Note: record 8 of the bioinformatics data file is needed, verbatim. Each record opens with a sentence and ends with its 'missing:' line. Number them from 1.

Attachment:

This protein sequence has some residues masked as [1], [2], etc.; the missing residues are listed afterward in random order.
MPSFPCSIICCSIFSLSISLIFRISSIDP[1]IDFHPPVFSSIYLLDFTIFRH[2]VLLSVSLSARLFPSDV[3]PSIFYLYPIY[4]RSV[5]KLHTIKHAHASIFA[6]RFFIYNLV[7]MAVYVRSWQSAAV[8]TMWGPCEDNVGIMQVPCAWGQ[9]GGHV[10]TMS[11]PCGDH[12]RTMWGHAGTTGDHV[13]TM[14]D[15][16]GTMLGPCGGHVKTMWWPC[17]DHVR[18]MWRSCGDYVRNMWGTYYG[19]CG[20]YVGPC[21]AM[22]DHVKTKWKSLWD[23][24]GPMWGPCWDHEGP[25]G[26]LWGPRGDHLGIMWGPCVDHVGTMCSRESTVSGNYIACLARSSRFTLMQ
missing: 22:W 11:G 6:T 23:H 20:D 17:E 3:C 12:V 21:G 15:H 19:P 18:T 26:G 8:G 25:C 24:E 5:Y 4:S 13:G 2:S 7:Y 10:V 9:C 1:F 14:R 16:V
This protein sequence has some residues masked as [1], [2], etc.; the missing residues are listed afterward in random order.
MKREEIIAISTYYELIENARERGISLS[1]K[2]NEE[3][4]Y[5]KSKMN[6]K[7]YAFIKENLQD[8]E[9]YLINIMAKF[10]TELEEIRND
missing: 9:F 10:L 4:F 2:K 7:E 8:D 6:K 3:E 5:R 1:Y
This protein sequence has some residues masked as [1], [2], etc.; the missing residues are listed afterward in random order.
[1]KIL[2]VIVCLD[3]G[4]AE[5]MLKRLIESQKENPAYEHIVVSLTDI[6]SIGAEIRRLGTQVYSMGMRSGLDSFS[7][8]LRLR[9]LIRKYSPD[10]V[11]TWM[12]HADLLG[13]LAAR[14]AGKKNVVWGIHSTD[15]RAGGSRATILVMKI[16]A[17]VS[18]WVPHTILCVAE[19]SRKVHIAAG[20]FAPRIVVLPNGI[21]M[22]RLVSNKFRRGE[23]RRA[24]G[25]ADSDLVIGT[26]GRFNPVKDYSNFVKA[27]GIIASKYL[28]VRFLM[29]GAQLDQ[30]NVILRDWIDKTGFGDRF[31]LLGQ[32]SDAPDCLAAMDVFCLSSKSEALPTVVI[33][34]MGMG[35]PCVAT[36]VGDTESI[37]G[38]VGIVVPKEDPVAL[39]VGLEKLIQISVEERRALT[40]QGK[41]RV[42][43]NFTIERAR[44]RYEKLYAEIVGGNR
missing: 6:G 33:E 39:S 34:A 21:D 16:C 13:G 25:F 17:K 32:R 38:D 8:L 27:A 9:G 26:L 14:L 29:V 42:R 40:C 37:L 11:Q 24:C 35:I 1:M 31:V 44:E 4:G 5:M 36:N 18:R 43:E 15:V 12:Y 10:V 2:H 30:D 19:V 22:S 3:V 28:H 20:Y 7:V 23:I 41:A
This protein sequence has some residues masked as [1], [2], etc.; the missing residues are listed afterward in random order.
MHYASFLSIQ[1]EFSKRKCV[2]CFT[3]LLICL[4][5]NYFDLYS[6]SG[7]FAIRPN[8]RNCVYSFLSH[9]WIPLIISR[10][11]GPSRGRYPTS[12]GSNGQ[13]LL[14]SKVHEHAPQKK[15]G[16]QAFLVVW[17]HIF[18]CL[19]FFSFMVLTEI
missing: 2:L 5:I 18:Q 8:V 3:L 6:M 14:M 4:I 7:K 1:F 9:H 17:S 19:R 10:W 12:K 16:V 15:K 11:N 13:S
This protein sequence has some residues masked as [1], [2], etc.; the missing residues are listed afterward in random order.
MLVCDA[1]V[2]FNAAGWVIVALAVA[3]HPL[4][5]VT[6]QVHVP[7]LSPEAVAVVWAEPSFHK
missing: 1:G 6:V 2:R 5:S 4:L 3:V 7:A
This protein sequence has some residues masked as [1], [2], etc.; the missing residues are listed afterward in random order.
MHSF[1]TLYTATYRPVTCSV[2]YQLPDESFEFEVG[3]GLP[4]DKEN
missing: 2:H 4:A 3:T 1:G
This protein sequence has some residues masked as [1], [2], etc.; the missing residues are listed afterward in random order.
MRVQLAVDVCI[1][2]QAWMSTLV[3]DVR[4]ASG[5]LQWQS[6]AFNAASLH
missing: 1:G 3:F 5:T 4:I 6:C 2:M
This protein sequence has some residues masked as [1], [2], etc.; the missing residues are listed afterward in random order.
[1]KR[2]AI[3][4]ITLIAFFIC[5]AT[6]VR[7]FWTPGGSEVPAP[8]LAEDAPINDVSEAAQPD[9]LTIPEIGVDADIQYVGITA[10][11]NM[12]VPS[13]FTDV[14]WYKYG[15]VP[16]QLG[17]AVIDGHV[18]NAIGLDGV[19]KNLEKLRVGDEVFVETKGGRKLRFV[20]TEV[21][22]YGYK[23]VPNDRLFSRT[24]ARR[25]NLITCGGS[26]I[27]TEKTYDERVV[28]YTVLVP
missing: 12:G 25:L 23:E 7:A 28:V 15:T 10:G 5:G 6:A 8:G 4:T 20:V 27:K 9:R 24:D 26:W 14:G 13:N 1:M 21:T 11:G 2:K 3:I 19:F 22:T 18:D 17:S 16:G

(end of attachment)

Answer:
This protein sequence has some residues masked as [1], [2], etc.; the missing residues are listed afterward in random order.
[1]KR[2]AI[3][4]ITLIAFFIC[5]AT[6]VR[7]FWTPGGSEVPAP[8]LAEDAPINDVSEAAQPD[9]LTIPEIGVDADIQYVGITA[10][11]NM[12]VPS[13]FTDV[14]WYKYG[15]VP[16]QLG[17]AVIDGHV[18]NAIGLDGV[19]KNLEKLRVGDEVFVETKGGRKLRFV[20]TEV[21][22]YGYK[23]VPNDRLFSRT[24]ARR[25]NLITCGGS[26]I[27]TEKTYDERVV[28]YTVLVP
missing: 12:G 25:L 23:E 7:A 28:V 15:T 10:G 5:G 6:A 8:G 4:T 20:V 27:K 9:R 24:D 26:W 14:G 13:N 1:M 21:T 11:G 2:K 3:I 19:F 22:T 18:D 17:S 16:G